For some users, curiosity was their motivation to access the online community. In particular, some described having no previous experience of online communities, discussion forums, or social media. As a consequence, they were interested to learn more about the Sleepio community, how it works, and the content of messages posted by other users. After having browsed the discussion forum to determine its potential relevance, most recognized that it was a potentially valuable and integral part of the Sleepio course: “It was there and I was curious so went for a look, and immediately realized how potentially valuable it was to me” (female, 43 years).

    Being Invited by Other Members

    A small number of users mentioned receiving an email from a graduate greeter inviting them to join the online community. While some had initially thought these invitations were automatically generated, on realizing it was indeed a real person they accepted the invitation. For others, there was no initial uncertainty and the invitation motivated them to access the community: “I received a message off someone and decided to have a look” (female, 32 years).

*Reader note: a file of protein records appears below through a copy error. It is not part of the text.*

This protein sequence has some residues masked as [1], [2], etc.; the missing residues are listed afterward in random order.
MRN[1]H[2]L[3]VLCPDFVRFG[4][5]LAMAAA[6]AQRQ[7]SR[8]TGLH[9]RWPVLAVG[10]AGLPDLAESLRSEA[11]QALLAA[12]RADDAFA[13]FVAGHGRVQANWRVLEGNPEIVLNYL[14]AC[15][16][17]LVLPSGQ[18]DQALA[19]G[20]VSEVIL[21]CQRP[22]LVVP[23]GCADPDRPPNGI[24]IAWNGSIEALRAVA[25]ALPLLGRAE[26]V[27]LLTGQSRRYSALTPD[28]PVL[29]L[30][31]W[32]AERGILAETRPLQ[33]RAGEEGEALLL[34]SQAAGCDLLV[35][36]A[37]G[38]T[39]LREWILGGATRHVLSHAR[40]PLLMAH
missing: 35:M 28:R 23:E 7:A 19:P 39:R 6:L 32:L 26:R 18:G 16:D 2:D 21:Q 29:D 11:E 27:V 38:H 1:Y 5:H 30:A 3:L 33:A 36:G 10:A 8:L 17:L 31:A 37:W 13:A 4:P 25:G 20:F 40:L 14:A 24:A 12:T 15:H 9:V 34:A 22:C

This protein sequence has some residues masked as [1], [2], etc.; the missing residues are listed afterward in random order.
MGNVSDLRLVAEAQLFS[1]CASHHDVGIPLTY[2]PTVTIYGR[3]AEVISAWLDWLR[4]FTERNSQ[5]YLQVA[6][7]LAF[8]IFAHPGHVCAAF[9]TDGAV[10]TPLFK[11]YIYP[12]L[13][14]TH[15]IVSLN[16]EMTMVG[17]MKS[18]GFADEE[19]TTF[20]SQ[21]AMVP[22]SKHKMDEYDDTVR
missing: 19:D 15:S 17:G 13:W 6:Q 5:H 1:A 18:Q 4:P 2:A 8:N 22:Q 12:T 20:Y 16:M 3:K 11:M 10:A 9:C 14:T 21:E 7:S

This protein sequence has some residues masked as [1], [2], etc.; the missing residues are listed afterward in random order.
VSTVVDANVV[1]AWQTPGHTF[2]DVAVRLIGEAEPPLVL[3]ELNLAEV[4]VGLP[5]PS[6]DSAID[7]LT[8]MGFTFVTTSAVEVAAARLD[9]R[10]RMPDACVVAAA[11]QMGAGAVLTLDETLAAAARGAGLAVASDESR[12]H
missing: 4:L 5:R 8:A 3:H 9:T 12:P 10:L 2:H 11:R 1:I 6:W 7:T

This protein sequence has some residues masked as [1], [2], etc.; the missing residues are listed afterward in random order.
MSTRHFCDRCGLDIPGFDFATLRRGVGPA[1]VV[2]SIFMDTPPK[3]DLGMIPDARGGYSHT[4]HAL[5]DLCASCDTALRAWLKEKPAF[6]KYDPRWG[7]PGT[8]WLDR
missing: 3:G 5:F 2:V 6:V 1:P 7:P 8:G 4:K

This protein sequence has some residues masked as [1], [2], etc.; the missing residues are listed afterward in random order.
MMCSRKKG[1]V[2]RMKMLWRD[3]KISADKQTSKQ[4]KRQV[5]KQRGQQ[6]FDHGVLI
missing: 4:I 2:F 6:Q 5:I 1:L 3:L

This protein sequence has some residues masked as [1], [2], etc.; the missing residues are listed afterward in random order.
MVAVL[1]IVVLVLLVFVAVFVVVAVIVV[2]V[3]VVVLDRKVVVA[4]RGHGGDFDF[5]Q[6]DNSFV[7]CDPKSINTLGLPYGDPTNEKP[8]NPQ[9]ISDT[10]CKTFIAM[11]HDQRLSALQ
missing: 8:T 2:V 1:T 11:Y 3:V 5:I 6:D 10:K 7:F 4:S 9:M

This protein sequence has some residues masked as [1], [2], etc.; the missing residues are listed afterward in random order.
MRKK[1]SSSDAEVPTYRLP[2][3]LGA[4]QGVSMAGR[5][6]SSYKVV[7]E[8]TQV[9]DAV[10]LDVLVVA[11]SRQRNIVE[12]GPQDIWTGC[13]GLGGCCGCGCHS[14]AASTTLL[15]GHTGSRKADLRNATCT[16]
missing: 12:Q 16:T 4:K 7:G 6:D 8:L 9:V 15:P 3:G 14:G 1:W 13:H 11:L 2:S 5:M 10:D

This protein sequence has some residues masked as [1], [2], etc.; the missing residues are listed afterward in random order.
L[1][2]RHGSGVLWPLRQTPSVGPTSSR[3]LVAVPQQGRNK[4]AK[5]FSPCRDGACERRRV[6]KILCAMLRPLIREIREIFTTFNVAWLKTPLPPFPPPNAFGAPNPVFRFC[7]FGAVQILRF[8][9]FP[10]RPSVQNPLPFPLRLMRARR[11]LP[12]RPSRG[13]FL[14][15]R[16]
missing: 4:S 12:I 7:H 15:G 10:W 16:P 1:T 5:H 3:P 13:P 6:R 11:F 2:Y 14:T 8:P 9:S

Wanting to Use All Available Sleep Improvement Tools

    Some saw the online community as an integral part of the treatment program. As a result, users described their willingness to engage with the community in order to maximize their chances of sleep improvement: “It was part of the program offered and it was so important to me to try and improve my sleeping pattern I wanted to access all that was offered to give myself the best opportunity to achieve my goals” (no gender given, 56 years).

    Perceived Benefits of Engagement With the Sleepio Online Community

    The benefits derived from engaging with the online community were captured in 7 themes: continuous access, reduced sense of isolation, being part of a supportive and nonjudgmental community, personalized guidance and reassurance, positive comparison with others, encouragement to keep going, and altruism.

    Continuous Access